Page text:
European stock markets diverged on Wednesday, with London rallying on an increasing prospect of more cash stimulus from the Bank of England, while Paris dropped on profit-taking, analysts said.
In afternoon trading, London's FTSE 100 index of top companies rose 0.51 percent to 6,411.73 points -- rising above 6,400 for the first time for more than five years.
Frankfurt's DAX gained 0.20 percent to 7,767.86 points and in Paris the CAC 40 index fell 0.18 percent to 3,729.96.
"The apparent shift towards more easing by the UK central bank was sufficient to lift the FTSE 100 over the 6,400 mark, revisiting this level for the first time since January 2008," said Chris Beauchamp, an analyst at IG trading group.
"Looking to this afternoon we have plenty of US data, with the Fed minutes being of particular note."
Bank of England governor Mervyn King called for more quantitative easing stimulus cash earlier this month, minutes of the BoE's February meeting showed on Wednesday, pushing the pound to a near 16-month low against the euro.
The BoE's nine-member Monetary Policy Committee voted 6-3 to keep its QE cash stimulus amount at £375 billion ($574 billion, 429 billion euros), according to minutes from their February 6-7 gathering.
However, outgoing chief King was joined by fellow MPC members David Miles and Paul Fisher in calling for another £25 billion in stimulus cash as Britain faced the prospect of a third recession in five years.
While the BoE minutes lifted the FTSE, they dragged down sterling, which hit multi-month low points versus both the euro and dollar.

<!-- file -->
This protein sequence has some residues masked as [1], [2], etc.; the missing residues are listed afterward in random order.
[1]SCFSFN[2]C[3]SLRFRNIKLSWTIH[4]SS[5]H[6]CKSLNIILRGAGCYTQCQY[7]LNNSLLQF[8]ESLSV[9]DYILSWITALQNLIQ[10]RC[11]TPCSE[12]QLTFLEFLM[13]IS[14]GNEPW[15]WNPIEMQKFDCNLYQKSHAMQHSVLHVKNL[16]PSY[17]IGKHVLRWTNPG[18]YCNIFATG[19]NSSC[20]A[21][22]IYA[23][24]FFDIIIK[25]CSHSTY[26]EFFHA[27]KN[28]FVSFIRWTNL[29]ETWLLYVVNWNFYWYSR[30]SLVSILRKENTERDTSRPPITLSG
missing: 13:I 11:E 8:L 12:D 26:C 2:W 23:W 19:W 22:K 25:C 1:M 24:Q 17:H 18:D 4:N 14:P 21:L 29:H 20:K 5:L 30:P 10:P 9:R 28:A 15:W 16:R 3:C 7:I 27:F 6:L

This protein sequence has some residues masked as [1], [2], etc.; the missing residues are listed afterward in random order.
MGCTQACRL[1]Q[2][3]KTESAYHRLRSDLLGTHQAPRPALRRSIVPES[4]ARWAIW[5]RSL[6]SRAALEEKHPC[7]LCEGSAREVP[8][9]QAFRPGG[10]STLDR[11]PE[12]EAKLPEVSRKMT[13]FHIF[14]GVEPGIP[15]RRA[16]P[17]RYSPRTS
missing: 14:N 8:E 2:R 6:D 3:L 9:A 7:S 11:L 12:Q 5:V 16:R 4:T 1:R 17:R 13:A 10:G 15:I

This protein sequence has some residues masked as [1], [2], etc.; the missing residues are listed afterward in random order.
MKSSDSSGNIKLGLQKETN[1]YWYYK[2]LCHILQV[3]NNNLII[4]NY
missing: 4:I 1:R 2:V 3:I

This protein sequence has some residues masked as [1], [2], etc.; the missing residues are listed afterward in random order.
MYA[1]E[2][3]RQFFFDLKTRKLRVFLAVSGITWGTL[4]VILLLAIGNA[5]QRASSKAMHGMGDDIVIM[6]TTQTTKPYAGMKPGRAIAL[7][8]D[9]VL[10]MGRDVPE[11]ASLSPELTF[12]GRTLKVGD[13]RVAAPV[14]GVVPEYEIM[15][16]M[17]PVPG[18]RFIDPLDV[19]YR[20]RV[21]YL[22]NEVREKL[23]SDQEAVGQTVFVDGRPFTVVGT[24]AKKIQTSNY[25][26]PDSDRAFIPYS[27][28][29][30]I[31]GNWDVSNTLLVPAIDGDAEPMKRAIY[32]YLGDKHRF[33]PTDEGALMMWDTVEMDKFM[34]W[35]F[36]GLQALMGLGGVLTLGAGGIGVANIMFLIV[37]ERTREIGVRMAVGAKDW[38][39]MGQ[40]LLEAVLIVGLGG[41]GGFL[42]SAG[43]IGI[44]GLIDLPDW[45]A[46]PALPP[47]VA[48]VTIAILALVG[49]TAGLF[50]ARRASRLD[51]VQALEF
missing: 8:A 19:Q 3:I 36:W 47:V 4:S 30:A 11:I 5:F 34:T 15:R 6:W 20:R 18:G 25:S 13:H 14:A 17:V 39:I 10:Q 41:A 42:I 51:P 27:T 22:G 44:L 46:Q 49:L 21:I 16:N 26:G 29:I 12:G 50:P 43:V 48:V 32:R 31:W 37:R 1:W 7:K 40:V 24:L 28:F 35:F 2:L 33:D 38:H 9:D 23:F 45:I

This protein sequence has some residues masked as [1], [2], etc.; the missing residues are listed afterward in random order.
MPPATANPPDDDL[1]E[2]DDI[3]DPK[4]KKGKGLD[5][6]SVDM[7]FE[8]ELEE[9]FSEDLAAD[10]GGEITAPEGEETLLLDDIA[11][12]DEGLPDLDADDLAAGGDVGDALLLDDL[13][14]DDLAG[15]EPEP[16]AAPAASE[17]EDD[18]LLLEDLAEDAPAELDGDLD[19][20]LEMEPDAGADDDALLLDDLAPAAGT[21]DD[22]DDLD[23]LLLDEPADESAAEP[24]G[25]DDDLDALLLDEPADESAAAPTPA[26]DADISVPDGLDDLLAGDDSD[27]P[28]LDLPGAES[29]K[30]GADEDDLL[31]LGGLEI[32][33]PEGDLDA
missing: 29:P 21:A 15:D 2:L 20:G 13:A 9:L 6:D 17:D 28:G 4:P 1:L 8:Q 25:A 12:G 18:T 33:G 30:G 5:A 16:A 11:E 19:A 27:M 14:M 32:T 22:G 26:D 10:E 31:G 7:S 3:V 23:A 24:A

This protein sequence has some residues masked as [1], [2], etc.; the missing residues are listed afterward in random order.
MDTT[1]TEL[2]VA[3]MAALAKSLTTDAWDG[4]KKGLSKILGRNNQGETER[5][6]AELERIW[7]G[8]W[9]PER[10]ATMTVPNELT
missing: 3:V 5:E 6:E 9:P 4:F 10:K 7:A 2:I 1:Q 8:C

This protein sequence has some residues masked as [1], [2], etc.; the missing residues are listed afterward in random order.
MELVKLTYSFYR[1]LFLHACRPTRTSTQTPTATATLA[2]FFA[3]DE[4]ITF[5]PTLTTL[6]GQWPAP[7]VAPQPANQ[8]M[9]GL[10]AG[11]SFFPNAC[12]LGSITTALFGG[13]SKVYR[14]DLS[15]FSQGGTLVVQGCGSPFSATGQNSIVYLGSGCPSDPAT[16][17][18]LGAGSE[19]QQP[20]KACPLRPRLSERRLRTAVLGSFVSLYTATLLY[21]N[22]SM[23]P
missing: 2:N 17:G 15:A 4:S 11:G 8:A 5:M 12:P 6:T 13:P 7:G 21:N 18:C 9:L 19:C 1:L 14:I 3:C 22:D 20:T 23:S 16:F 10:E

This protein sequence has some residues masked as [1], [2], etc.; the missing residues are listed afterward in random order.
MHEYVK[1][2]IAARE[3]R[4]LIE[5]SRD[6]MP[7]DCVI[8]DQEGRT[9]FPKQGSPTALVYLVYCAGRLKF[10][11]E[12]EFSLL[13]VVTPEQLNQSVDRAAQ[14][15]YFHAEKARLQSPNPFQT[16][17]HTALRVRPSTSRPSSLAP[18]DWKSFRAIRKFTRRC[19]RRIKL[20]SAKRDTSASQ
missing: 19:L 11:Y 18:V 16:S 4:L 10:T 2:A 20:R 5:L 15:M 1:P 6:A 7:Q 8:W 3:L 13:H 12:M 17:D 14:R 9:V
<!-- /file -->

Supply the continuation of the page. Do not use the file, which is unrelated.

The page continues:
The British pound slumped to $1.5295 -- the lowest level since June -- and to 87.64 pence against the euro, a level not seen since October 2011.
In later trading, sterling stood at $1.5310 compared with $1.5425 late on Tuesday in New York. The pound weakened to 87.47 pence for one euro, from 86.81 pence.
The European single currency meanwhile edged up to $1.3392 from $1.3390 on Tuesday. The dollar rose to 93.72 yen from 93.54 yen.
Gold prices dropped to $1,602 an ounce from $1,607.75 on the London Bullion Market.
In company news, shares in Vodafone slipped 0.50 percent to 162.68 pence after the British mobile phone giant said it had successfully bid £790 million ($1.21 billion, 903 million euros) for a 4G licence to provide super-fast mobile Internet access across Britain.
Deutsche Boerse rose 0.65 percent to 47.97 euros after the German stock market operator said its earnings were hit last year by the "challenging market environment."
Deutsche Boerse said in a statement released late in Frankfurt on Tuesday that group net profit had fallen by 24.6 percent to 645 million euros ($866 million).
US stocks opened flat on Wednesday as investors digested mixed housing and inflation data and awaited the minutes of last month's Federal Reserve monetary policy meeting.
Five minutes into trading, the Dow Jones Industrial Average was up 0.01 percent, the S&P 500-stock index slipped 0.09 percent and the tech-rich Nasdaq Composite edged down 0.03 percent.
The Dow and the S&P finished at new five-year highs Tuesday after posting modest gains.
Asian stocks markets climbed on Wednesday, with dealers taking a positive cue from Wall Stree.